Apple’s Worldwide Developer Conference was always going to have stuff for developers, and the iPhone and iPad operating system was always going to be a big part, so what’s new this year?
It’s pretty clear that the iPhone is one of the most important and most used phones around the world, and the iPad is clearly the winner of the tablet game, and part of what makes these devices king is the operating system.
iOS is something Apple has poured a lot of attention, research, development, and money into, and the result has been a finessed piece of software that can really do a lot depending on what you need it to, and of course the device in question.
Take how iOS changed last year, delivering the goods on the iPad to make it more like a computer than ever before, with a taskbar that you could bring up at a moment’s notice with a flick and add icons to easily, allowing you to get more done quickly.
There are other things, too, and they’re all being added to with the latest generation: iOS 12.
Shown off as the main piece at this year’s WWDC, the new version of iOS will aim to help manage your life by tracking usage across devices, group notifications, and even stop people from waking you up in the middle of the night.
If anything, the changes appear to be downright healthful, with the announcements about things aimed to help you integrate a constantly connected device into your constantly aware life.
Apple’s “Screen Time” feature does this by detailing daily and weekly activity reports about the apps across devices, helping to inform not just you about how much you spend on an iPhone or iPad, but also parents on how much their kids are behind the screen.
Another parental option will be configurable here, with the ability to set “App Limits” from their own device to kids within the family, making it possible for you to stop the kids from playing that game if they’ve spent more than an hour on it. And that feature will go beyond merely limiting the app.
Apple has said the parental controls will be able to block when the device can be used, with “Downtime” able to stop the iOS device from doing other things and even blocking notifications, though will be able to keep other services that work, such as the phone, the web browser, or even books.
Kids aren’t the only ones that may need a bit of digital life management, and so Apple is doing a couple of things to help the older generation, too.
It will give you more options for how notifications are delivered, using Siri to make suggestions on how to deliver notifications, and also grouping notifications together, so you don’t have to find out you have five new emails from the one person through individual message alerts.
“Do Not Disturb” is the other feature getting an overhaul, with this now dimming the display and hiding all notifications on the lock screen until later on, presumably when you wake up. It can be automatically set based on time, or even on a location.
“In iOS 12, we’re offering our users detailed information and tools to help them better understand and control the time they spend with apps and websites, how often they pick up their iPhone or iPad during the day and how they receive notifications,” said Craig Federighi, Senior Vice President of Software Engineering at Apple.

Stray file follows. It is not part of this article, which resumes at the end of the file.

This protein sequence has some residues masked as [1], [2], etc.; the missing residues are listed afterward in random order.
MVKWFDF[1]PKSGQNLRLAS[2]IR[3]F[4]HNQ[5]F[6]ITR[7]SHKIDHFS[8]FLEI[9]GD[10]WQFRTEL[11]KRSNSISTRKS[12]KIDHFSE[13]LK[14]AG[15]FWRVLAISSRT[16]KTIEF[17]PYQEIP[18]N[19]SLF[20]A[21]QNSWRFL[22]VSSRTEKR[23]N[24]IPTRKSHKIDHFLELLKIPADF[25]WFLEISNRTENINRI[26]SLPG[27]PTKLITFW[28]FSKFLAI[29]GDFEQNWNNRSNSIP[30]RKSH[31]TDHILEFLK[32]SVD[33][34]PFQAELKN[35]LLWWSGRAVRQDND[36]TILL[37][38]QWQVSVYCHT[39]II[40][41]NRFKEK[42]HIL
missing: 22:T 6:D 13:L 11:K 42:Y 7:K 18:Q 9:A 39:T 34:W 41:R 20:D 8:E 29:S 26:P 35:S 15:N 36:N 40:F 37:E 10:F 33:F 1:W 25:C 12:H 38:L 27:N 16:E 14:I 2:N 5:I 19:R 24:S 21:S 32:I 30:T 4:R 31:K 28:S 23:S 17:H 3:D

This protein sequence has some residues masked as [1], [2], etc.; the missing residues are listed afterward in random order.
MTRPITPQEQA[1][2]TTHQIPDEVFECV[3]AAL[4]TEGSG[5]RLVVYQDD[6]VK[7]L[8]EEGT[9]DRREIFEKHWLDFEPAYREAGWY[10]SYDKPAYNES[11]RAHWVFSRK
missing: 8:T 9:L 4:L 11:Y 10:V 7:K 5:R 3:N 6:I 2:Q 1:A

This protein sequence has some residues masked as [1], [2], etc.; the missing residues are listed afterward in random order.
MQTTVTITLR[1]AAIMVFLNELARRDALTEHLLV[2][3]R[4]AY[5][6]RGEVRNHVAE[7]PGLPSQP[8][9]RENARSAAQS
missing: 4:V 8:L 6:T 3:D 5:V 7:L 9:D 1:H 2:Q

Given how Google is also introducing ways to manage and track device usage on Android P, it’s clear this is an important areas.
As to whether this will actually stop you from using your iPhone or iPad excessively, that remains to be seen, though you’ll also find a few other things making iOS 12 shine, and determined to keep you using an iPhone and/or an iPad.
For starters, there are more camera effects for all iPhone users, while iPhone X owners get more Animoji animated facial-based emoji, and the ability to create “Memoji” (get it: me-mojI), letting you digitise yourself and share your digital reactions with friends and family.
Sharing is important, and so Apple’s augmented reality will let you share experiences, with a new open file format worked on with Pixar making it possible to share AR experiences with people over mail, messages, and even the Safari web browser.
FaceTime gets in on the sharing with “Group FaceTime”, and yes, that means more FaceTime users can join in bit by bit by bit, while Photos gets a bit of smarts by working out who you should share photos with.
But the one thing that grabs us most (aside for the personal device management) are the set of fixed for all iPhones and iPads: speed.
This is something that goes back to iPhones even as far back as 2013 in the iPhone 5S, which people still use, because Apple is apperently making iPhones that old work a little bit faster.
Apple is reportedly improving the camera launch speed up to 70 percent, while the keyboard is up to 50 percent faster and more responsive. These speed changes are going across the range, and if you have an iPhone 6, iPhone 6 Plus, iPhone 6S, iPhone 6S Plus, iPhone SE, iPhone 7, iPhone 7 Plus, iPhone 8, iPhone 8 Plus, the iPhone X, or an iPad or iPad Pro, you’ll see speed improvements.
The OS update that is iOS will officially roll out later in the year, likely sometime in September when a new phone is announced, though a public beta program will be available later this month for folks who like to live dangerously with the new software, though they should be warned, there likely will be bugs.